Ever since Open Banking first launched in the UK nearly three years ago, the promise of sharing data to achieve more efficient, personalised banking services has been made a reality. Spurred on by increased customer centricity, banks have acted on the PSD2 mandate to deliver smarter, aggregated services to their respective customer base.
Open Banking originated half a decade ago as a European and UK consumer-protection regulatory initiative but has evolved into a popular technological concept. To give consumers more choice and data control, banks share their financial information, after receiving their consent, to third-party providers via APIs. The technology brings benefits to customers but also risks, so the Open Banking process must be carefully upgraded to find its promised place in banking.
2021 is fraught with questions about banking’s future in the strange, perplexing COVID-19 world, but there are key technological trends for industry participants to explore and exploit. Open banking, embedded finance, time and money, personalization, cybersecurity, digital currencies, payments without intermediaries will be principal factors in reshaping banking in Russia and worldwide. Staying in the game will hinge on a bank’s determination to make digital transformation its key strategical goal.
It’s fair to say that 2020 has been among the most consequential years ever for the fintech (financial technology) industry. Thanks in no small part to a deadly pandemic that swept across much of the world, consumers, households and businesses alike have all had to depend on the digital world a whole lot more than at any time previously.
Many of us are now familiar with the concept of software as a service (SaaS)—that is, the licensing and delivery model that enables users to subscribe to use-specific programmes and applications over the internet rather than having to buy them outright and install them on their computers.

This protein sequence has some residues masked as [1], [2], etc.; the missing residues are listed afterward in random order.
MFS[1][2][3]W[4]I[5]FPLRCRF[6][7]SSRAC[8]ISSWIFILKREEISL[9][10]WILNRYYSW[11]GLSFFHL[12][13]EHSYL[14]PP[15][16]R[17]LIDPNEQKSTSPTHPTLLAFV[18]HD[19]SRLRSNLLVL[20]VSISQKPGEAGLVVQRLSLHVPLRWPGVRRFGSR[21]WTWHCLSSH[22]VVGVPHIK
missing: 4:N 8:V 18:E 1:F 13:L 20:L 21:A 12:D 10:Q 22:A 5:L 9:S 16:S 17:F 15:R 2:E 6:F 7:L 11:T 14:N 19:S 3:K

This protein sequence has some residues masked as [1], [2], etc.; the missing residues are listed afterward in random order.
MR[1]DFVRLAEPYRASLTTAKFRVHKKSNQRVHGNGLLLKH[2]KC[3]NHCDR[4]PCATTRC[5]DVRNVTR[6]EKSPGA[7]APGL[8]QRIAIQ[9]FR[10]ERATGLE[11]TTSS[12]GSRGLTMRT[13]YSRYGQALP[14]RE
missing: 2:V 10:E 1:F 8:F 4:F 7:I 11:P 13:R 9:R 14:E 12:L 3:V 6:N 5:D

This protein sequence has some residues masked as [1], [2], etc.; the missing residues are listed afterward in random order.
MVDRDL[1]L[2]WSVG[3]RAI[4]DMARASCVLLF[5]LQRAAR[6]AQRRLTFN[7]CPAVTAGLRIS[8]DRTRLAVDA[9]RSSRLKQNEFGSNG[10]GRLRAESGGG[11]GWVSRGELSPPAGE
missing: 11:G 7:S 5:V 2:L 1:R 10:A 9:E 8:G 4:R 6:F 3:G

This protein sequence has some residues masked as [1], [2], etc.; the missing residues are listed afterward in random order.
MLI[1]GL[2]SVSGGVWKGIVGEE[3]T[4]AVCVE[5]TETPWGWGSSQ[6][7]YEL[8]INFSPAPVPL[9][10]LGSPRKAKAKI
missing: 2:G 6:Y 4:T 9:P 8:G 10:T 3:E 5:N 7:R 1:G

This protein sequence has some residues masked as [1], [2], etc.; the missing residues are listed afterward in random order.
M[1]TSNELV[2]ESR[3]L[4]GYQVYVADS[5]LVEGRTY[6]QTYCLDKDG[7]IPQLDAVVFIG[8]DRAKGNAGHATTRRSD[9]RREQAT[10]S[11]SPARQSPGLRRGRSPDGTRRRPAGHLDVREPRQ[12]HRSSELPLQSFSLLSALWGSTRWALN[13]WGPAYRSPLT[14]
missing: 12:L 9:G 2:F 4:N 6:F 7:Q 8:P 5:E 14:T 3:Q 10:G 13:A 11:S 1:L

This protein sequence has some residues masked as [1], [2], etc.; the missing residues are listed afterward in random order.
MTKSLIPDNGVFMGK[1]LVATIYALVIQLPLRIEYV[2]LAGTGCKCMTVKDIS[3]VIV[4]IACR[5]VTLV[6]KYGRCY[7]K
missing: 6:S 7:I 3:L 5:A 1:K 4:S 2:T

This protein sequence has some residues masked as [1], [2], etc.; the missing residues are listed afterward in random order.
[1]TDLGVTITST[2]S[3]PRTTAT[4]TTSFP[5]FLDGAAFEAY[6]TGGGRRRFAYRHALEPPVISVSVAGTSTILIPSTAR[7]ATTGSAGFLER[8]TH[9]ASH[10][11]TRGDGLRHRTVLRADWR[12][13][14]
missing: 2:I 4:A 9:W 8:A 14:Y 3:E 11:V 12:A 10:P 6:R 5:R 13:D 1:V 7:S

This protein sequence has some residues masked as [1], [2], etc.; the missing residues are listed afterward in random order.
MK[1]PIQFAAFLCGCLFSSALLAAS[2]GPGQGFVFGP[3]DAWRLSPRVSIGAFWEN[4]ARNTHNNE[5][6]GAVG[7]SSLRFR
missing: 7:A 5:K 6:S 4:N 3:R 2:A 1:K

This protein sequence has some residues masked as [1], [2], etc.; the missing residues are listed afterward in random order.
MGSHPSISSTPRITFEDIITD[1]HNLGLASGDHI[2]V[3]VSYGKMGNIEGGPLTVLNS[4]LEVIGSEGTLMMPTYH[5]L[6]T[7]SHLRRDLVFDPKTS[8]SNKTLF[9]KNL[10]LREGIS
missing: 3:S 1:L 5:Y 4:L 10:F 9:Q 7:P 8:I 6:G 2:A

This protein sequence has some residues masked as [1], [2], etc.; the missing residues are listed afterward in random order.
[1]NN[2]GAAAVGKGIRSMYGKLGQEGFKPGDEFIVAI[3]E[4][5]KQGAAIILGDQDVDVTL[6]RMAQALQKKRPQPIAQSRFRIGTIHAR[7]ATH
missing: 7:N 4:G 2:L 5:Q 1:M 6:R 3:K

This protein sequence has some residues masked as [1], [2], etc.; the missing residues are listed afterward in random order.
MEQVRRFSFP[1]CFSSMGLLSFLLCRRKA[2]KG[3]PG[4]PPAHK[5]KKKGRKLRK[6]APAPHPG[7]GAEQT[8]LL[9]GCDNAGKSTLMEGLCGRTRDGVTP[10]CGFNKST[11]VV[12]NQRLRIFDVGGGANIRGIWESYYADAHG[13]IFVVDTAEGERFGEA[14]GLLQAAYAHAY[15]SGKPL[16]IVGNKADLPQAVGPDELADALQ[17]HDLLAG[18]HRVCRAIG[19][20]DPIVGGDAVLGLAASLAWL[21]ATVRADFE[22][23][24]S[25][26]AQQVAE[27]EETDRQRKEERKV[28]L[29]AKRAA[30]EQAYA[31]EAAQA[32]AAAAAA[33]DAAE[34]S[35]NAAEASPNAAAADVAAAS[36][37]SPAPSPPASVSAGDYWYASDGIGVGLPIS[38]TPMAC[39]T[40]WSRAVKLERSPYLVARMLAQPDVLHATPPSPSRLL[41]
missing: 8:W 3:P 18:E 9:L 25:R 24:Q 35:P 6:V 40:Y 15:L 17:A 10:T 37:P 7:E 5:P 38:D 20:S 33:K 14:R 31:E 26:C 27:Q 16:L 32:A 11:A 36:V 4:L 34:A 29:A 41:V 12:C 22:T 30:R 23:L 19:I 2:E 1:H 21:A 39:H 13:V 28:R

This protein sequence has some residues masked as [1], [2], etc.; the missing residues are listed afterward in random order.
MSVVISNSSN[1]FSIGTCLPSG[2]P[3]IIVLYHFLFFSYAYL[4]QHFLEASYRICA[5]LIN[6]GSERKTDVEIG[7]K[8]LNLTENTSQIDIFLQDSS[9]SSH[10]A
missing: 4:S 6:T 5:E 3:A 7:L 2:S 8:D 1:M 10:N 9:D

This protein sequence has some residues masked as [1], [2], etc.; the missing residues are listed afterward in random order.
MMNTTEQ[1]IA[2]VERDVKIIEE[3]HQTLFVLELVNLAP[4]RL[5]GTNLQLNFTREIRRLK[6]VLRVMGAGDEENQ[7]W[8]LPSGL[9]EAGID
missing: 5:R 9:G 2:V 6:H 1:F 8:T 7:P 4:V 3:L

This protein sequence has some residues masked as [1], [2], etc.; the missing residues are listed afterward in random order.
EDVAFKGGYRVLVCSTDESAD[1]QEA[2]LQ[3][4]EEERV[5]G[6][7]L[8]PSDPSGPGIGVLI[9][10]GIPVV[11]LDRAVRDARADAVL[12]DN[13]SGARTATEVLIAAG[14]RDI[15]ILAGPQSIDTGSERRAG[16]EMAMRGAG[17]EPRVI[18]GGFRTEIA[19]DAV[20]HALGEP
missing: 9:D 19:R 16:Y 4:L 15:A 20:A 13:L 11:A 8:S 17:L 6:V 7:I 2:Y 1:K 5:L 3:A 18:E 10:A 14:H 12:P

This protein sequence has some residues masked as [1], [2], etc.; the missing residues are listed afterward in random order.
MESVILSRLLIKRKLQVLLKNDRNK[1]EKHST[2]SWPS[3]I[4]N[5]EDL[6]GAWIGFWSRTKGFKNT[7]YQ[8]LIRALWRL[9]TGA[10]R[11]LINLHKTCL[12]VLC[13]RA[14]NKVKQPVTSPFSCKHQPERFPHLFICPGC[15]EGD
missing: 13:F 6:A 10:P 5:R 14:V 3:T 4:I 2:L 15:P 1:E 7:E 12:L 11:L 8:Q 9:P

It’s no secret that the last decade has been one of the most transformative periods for the global banking industry, at least from a regulatory perspective. Financial institutions have been forced to evolve under this new era of transparency, with authorities taking unprecedented steps to ensure that consumer protection
Banks have traditionally been considered the “owners” of whatever data they manage to collect on their customers. But that entrenched viewpoint was challenged by Open Banking, an initiative of the UK’s Competition and Markets Authority. Under this model, the consumer owns his or her data. Now the concept is spreading not only to other parts of the world but to non-payment financial products and services via Open Finance.
Financial services, as we enter 2020, have never been more open to innovation, collaboration and transformation, as established banks are challenged to adapt, like it or not. Worldwide, and especially in countries in which access to financial services was previously limited or nonexistent, financial technology is offering a bold and exciting new world to those financial firms that will employ it. What are the probable trends in the coming months?
It is hard to believe that we just wrapped up another year. The beginning of a new year is one of the best times to both reflect on the previous years successes, while looking ahead at what the biggest challenges, priorities and opportunities will be for companies as they enter the new year.
The issuance of new regulation is not always met with elation, but financial and accounting industries in the European Union have reason to applaud the new PSD2, as it brings advantages for customers and businesses alike. Although the advantages for customers are clearer, such as increased control over their personal data, banks, too, will benefit from such features as better data, increased security and, in the end, more satisfied customers.